By Sean Coughlan
BBC News education reporter
Different parts of the brain are activated by male and female voices
A university research team says it has discovered why most people "hearing voices" in hallucinations say they hear male voices.
Dr Michael Hunter's research at the University of Sheffield says that male voices are less complex to produce than female.
As such, when the brain spontaneously produces its own "voices", a male voice is more likely to have been generated.
Among both men and women, 71% of such "false" voices are male.
"Psychiatrists believe that these auditory hallucinations are caused when the brain spontaneously activates, creating a false perception of a voice," says Professor Hunter of the university's psychiatry department.
"The reason these voices are usually male could be explained by the fact that the female voice is so much more complex that the brain would find it much harder to create a false female voice accurately than a false male voice," he says.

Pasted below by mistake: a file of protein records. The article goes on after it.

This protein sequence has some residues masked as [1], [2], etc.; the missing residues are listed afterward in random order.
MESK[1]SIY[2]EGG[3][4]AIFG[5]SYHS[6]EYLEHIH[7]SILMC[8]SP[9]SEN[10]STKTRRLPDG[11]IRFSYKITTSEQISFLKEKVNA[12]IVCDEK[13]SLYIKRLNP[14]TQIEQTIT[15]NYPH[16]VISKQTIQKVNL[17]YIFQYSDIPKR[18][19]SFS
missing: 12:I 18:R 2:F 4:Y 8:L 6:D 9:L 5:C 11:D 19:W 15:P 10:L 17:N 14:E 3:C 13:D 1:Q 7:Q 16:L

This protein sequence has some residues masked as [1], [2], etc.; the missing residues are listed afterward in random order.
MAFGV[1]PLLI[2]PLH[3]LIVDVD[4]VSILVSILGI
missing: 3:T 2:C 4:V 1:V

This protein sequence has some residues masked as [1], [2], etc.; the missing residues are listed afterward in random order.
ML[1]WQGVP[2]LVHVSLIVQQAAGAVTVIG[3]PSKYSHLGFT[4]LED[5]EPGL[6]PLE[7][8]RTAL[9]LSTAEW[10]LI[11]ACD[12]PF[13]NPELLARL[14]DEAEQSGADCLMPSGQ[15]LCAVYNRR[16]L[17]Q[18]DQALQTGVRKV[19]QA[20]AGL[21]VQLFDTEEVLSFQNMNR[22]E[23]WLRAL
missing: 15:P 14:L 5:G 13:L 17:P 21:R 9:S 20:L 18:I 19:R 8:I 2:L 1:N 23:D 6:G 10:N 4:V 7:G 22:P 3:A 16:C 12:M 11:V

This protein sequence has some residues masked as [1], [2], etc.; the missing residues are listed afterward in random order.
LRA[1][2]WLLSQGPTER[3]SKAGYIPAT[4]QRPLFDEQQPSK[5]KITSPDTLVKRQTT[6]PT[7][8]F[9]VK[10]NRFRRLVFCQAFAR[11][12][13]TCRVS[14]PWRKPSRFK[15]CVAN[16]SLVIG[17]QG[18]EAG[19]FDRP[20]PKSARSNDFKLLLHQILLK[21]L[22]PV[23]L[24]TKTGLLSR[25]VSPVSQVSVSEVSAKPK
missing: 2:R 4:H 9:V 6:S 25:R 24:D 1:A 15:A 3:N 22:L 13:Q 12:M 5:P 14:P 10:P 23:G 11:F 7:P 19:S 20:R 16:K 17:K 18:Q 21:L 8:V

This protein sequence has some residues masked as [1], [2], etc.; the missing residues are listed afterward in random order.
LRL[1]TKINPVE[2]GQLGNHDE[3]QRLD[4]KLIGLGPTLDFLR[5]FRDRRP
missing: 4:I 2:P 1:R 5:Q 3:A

Such imaginary voices are typically likely to be middle-aged and carry "derogatory" messages.
The research, published in NeuroImage, shows how the brain interprets information from human voices - and how female and male voices activate different parts of the brain.
"The female voice is more complex than the male voice, due to differences in the size and shape of the vocal cords and larynx between women and men, and also due to women having greater natural 'melody' in their voices.
"This causes a more complex range of sound frequencies than in a male voice," says Professor Hunter.
These gender differences in voices trigger responses in different parts of brain - and as the male version is simpler, both men and women who hear voices, are on average more likely to produce a male-sounding voice.
The research says that "auditory verbal hallucinations" are a symptom of schizophrenia and "occur in 40% to 60% of patients who suffer from the condition".